Temporary Limited Pharmacist and Limited Pharmacist

Updated on August 5, 2020 (Originally posted on April 9, 2020)

Whether you are a pharmacy student in first to third year or a fourth year about to graduate, you can join the frontlines in community pharmacy today.

Who qualifies?

Who qualifies as a temporary limited pharmacist or limited pharmacist?

After you graduate from the UBC PharmD program this year, you will no longer be eligible to remain a Student Pharmacist Registrant, but as there are no Pharmacy Examining Board of Canada (PEBC) exams scheduled you will not be eligible for the Full Pharmacist Registration category either. 

As a graduate who has not completed the PEBC exam, you will be eligible to register as a Temporary Limited Pharmacist or Limited Pharmacist however.

Before graduation, you will remain a Student Pharmacist Registrant.

What is this new Temporary Registrant category?

The Provincial Health Officer requested all health regulators to begin emergency registration due to the COVID-19 pandemic. As a result, the College of Pharmacists of BC has amended the Health Professions Act bylaws pertaining to Temporary Registrants in order to ensure there is enough support in pharmacies during this health emergency. Learn more.

Scope of Practice:

Temporary Limited Pharmacist and Limited Pharmacist can practice to the same scope as a full pharmacist, but only under the supervision of a full pharmacist approved by the registration committee for that purpose.

What is the difference between a temporary limited and limited pharmacist?

The Temporary Registrant category is only available when activated by the College registrar in response to a crisis.  Once the crisis is deemed over, those under the Temporary Registrant will no longer be registered. 

The other major difference is that there are no College registration fees for the Temporary Registrant categories, while the Limited Pharmacist fee is $739 per year.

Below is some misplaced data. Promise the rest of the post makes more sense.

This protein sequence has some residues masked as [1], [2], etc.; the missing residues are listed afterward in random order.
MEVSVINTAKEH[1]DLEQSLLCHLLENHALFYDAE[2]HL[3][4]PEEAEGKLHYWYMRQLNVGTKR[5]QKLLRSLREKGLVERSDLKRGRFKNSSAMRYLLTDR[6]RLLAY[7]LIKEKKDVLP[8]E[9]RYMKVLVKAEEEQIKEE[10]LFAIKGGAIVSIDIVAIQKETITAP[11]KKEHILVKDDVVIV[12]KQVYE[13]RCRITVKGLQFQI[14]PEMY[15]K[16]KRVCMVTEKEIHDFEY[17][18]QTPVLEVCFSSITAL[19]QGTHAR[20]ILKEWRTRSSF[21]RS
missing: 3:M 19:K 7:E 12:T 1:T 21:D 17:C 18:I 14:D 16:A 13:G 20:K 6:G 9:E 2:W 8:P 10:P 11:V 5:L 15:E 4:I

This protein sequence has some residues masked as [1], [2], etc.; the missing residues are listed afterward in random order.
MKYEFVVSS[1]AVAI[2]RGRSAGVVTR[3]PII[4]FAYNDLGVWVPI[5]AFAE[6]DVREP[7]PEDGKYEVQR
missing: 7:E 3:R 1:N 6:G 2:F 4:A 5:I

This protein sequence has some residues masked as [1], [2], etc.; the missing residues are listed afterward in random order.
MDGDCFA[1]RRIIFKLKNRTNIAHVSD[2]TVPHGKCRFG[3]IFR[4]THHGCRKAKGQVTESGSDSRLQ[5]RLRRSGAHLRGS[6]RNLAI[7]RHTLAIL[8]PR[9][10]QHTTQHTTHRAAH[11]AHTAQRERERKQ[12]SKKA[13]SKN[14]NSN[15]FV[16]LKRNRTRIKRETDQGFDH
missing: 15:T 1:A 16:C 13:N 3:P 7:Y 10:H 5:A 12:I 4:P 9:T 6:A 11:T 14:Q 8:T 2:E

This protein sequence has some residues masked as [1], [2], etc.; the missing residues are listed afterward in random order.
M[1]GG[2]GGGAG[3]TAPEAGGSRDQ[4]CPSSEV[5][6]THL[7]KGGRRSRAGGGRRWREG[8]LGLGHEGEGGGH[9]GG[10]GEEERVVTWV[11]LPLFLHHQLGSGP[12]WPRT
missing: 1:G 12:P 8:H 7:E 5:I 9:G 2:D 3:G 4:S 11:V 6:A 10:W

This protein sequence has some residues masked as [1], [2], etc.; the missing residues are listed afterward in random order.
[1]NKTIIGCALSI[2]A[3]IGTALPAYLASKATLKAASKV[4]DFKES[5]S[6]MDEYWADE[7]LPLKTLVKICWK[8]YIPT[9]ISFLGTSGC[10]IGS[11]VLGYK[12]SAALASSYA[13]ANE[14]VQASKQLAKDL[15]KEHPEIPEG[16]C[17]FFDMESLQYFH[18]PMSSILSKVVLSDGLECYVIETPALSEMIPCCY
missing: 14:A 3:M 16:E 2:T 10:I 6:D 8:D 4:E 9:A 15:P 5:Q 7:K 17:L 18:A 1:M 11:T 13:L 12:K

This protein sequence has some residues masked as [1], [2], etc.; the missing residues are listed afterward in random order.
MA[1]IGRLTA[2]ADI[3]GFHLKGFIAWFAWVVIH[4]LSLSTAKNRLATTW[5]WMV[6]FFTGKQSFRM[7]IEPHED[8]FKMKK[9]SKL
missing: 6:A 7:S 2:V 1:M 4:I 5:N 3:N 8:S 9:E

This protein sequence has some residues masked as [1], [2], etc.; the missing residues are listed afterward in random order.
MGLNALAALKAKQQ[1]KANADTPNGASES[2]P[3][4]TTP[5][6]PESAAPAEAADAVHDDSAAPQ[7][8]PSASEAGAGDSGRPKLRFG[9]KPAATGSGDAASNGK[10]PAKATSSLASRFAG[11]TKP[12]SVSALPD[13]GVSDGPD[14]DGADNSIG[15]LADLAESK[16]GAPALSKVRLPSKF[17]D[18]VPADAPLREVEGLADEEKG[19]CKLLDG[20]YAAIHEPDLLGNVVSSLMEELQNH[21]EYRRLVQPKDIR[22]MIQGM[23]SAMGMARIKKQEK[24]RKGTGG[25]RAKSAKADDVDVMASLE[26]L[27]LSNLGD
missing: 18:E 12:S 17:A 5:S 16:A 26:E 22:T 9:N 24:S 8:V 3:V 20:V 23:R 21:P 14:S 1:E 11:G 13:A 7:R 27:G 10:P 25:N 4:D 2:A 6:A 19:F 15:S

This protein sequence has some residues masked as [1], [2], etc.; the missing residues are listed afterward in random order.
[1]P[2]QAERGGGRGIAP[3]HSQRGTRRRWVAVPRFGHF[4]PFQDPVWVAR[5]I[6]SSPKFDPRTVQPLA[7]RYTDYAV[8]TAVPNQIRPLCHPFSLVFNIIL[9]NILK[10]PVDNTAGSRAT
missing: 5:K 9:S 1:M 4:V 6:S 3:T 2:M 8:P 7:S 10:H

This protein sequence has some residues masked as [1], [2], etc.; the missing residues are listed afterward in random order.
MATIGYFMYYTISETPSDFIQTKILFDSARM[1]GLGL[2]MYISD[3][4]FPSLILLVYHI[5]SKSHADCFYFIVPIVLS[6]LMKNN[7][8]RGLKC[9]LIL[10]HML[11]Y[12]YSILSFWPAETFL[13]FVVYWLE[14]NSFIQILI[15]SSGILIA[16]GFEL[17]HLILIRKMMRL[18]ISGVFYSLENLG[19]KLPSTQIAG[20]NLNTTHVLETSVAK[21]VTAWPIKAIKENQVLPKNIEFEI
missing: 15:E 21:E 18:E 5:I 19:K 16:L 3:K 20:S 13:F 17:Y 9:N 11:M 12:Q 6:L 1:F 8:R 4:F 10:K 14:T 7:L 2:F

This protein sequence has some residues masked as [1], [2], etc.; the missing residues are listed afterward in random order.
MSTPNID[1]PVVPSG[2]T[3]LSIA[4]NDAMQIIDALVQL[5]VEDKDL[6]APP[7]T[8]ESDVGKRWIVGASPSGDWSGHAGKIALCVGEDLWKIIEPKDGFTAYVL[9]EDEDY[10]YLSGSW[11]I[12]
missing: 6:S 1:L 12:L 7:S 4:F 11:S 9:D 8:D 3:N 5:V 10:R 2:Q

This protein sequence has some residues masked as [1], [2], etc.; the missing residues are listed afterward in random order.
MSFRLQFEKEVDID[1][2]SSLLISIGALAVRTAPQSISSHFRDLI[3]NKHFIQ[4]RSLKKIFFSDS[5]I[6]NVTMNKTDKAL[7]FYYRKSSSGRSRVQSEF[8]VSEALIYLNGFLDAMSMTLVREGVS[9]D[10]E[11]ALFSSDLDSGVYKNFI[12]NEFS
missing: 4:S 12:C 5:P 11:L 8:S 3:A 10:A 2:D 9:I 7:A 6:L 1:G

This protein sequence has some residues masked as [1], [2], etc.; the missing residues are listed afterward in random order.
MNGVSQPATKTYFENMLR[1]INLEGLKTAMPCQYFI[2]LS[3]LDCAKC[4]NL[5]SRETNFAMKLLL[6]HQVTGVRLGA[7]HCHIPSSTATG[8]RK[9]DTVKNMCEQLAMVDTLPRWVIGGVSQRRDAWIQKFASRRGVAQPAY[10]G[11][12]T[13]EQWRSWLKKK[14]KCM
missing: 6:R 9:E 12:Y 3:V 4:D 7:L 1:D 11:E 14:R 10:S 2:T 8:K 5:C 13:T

Insurance Coverage

There is a general misconception that since you are under direct supervision of a full pharmacist registrant that you have insurance through that pharmacist’s insurance coverage.  This is not the case.  When you are on a practicum as a student, you are covered by UBC’s General Liability insurance

You need to ensure you either purchase insurance yourself or ensure that your employer has purchased personal malpractice insurance for you specifically.  If the pharmacy you are working for purchases insurance for you, the insurance policy must have your name on it and you should make sure to get a copy of the policy as well.  Remember that there are no guarantees that someone else’s insurance coverage will cover you.

As you know, insurance coverage is also a College requirement to register as a Temporary Limited Pharmacist or Limited Pharmacist. 

Click here to learn more about the special insurance coverage rate of $200 per year BCPhA is providing to support Temporary Limited Pharmacists and Limited Pharmacists.

How much does it cost to apply?

The fee to register as a temporary limited pharmacist is $28.00 for the Criminal Record Check done by the College. The College has waived the annual registration fee for all Temporary Registrants.